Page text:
Note: Today begins our first installment of Aliens Abducting Annoying Assholes Anonymous, in which readers send me stories about annoying people they know, and I write a story in which the annoying person gets abducted by aliens. First up is an anonymously submitted tale about an office worker who stinks…and gives her coworker the stink-eye.
Darryl hunched down over his computer, trying to breathe through his mouth. It was bad enough his cubicle-mate, Brandy, smelled like she hadn’t showered since the last time he used his phone to make a phone call. But now she was giving him the stink-eye, which was ironic considering she was the one who stank.
What did I ever do to her? Darryl had no idea. Well, he’d thought about leaving a stick of deodorant on her desk, but he never actually did it, so what was her problem?
His computer dinged to let him know a new message had arrived, and he clicked it on, leaning over and pulling his shirt over his nose as he did so. What did Brandy do, spray on Eau de Garbage every morning?
Signature needed urgently for shipment downstairs, read the message.
Finally! He could leave the cubicle! He almost breathed a sigh of relief, but decided to wait on taking a deep breath until he was clear of the cubicle.
He took the stairs, savoring the clean air, and walked slowly to the loading dock in the warehouse’s first floor, ambling past stacks of boxes and pallets of merchandise. At the door, he was greeted by a short man in a UPS uniform, brown cap pulled low over his face.
“Sign here.” The short man shoved the usual tablet at Darryl. His hands had a strangely grayish pallor. Was he sick? Maybe Darryl could catch whatever he had and spend a few sick days at home…away from Brandy. Better yet, maybe his nose would get stopped up and he couldn’t smell her!
“Sure, sure.” He signed and handed back the tablet. The delivery driver handed him a box and hurried back to his truck.
“OPEN IMMEDIATELY,” read a neon orange sticker on the box.
Darryl was in no rush to get back to his desk, so he sat down on the nearest pallet and tore into the box. Inside was a small, round, black device that he guessed to be some sort of Bluetooth speaker. Oddly, there was no packing slip or instructions of any kind. Was this for a customer shipment? Without proper documentation, he had no idea. Hopefully he’d get a phone call or email to explain it later.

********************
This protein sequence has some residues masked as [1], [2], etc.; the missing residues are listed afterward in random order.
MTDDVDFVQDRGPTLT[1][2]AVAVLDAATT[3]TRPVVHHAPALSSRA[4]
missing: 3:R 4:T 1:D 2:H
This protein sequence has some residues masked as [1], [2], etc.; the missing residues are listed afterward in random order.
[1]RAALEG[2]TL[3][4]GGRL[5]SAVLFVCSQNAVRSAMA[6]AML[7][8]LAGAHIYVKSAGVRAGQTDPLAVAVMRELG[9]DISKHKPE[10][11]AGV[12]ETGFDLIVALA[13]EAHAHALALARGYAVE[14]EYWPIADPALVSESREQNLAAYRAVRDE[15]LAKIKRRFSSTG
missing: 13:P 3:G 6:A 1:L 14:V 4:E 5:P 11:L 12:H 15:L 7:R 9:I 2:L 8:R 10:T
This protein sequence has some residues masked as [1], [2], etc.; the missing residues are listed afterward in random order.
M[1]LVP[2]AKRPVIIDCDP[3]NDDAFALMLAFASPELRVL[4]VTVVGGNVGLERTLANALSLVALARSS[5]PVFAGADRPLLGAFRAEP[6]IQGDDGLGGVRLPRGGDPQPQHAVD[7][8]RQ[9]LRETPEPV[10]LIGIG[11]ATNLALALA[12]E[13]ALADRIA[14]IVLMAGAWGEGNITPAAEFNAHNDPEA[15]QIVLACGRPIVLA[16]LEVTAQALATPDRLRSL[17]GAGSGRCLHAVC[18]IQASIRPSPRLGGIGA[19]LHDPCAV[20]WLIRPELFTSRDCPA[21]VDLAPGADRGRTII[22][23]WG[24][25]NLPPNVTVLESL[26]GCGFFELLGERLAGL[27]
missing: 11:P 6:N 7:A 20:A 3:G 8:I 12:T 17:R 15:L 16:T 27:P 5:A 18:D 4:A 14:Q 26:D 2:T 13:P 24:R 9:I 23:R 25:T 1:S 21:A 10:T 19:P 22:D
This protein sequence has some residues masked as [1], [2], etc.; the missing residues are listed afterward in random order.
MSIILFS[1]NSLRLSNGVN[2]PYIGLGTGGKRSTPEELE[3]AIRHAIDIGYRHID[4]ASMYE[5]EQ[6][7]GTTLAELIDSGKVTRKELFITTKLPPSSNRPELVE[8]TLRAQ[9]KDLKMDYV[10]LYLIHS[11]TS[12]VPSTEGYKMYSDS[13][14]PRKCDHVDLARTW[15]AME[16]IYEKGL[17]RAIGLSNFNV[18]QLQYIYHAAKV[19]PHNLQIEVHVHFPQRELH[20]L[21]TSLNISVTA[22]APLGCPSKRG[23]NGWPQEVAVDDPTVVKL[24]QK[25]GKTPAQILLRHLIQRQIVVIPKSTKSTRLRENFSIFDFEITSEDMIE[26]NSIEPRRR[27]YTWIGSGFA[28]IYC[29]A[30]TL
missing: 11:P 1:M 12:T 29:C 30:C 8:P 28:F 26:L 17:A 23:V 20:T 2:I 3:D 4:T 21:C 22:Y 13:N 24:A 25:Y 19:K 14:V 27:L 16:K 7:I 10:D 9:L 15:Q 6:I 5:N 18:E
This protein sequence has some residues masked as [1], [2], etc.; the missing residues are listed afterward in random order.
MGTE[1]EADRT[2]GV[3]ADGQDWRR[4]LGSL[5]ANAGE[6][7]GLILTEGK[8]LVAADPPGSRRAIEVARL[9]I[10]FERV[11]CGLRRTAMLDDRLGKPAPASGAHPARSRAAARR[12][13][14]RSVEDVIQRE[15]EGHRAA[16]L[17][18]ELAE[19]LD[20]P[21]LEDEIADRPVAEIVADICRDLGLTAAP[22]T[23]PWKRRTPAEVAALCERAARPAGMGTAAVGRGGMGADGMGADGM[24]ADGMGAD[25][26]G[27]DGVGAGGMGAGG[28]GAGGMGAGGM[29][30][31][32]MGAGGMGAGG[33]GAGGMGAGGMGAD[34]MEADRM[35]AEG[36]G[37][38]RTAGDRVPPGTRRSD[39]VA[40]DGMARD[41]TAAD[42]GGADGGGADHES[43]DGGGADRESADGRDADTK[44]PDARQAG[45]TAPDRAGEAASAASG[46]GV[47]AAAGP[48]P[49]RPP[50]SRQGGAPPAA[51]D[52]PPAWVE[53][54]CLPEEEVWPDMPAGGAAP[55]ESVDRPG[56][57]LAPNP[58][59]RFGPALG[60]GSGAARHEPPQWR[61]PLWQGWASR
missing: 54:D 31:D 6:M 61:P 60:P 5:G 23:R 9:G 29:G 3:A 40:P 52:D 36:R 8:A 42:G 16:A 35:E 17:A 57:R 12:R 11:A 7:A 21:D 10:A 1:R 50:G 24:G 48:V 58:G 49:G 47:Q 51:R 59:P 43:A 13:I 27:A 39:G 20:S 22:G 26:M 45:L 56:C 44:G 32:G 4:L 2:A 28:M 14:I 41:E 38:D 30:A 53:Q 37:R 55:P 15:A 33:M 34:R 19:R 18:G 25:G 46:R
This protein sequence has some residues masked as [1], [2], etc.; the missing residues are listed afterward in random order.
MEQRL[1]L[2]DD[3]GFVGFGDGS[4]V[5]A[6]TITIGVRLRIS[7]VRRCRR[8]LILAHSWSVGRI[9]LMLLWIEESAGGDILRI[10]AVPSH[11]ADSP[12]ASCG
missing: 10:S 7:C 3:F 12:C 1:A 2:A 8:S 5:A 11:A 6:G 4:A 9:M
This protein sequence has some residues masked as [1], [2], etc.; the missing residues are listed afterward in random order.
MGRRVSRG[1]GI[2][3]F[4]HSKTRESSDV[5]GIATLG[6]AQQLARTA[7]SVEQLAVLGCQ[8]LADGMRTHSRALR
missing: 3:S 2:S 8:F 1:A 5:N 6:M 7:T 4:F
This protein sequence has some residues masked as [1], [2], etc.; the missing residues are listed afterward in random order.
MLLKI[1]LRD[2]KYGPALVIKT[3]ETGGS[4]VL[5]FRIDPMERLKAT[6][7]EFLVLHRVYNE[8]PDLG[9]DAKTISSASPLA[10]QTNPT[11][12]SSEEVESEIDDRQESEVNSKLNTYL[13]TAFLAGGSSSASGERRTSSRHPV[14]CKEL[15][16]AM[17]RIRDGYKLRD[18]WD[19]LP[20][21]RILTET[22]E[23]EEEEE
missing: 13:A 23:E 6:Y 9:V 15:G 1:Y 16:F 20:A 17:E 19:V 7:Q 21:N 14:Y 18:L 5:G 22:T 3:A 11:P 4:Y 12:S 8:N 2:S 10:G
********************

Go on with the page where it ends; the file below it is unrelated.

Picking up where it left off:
After killing some time in the break room, drinking bad coffee and chatting with coworkers about the Lakers’ latest loss, he begrudgingly dragged himself back upstairs and returned to his cubicle, strange black device in tow.
The smell assaulted his nostrils and he sat down, dumping the device on the desk. Brandy turned, gave him a filthy look, and another wave of body odor hit him. She smelled somewhat like how he imagined roadkill smelled after baking on the highway in the July heat for four or five days. He nodded and turned back to his desk, slapping his tie over his nose. How many minutes until he could leave for lunch?
Just then, a noise from above caught his attention and he looked up, tie still draped over his nostrils.
His first thought was that the smell had driven him insane. He couldn’t actually be staring at a bright light pouring through a hole in the ceiling, or an Escalade-sized spaceship swooping through and hovering over Brandy’s desk.
She looked up with alarm. “What the hell?”
The spaceship was round and suspiciously saucer-shaped, with tiny lights studding the edges. It looked an awful lot like a prop from some old black-and-white science fiction movie. Darryl blinked several times, but it was still there, and then a hatch popped open on the side and an alien leaned out.
It was a little gray guy with a top-heavy head, large black eyes and a tiny, pinched nose which was probably an advantage so close to Brandy.
It pointed at her. “You must come with me.”
“I will not!”
“Our sensors picked up your scent. Your human suit is failing.”
“I don’t know what you’re talking about.” Brandy backed away, but the spaceship followed her, and the alien extended a hand with what looked like a small, oddly smooth handgun.
“I’m afraid you do. You escaped from us months ago, and you’d still be getting away with it, but I guess you didn’t know you have to shower regularly to keep your human suit from leaking your scent.” The gray alien pointed at her. “You will return to the garbage barge and resume serving your sentence.”
“This whole thing is crazy.” Brandy backed away. “I’m no alien.”
“Yes, you are, and the scent signature leaking from you suit confirms it.” The alien fired the weapon and Brandy slumped to the ground. It—Darryl had no idea how to tell the sex of an alien—hopped out of the spaceship, slung her over its shoulder like she weighed nothing, and climbed back up into the ship.
“What was she serving time for?” Darryl asked.
The alien paused, four-fingered hand on the doorframe. “She served on our governing council, and was caught misusing public funds. Unlike you humans, we don’t respond to that sort of offense by voting the politician in to another term—we remove them from office and sentence them to twenty years of servitude on a garbage barge. We do apologize for any inconvenience. Say, could you toss me that GPS device? Now that we’ve found her, we’d like it back.”
It pointed at the black “speaker.”
“Sure thing.” Darryl tossed it to the alien and gave him a friendly wave as the hatch closed and the ship flew away. Then he sat down, took a deep breath, and exhaled a sigh of relief.
The alien’s planet sounded nice. Maybe one day he’d take a vacation there.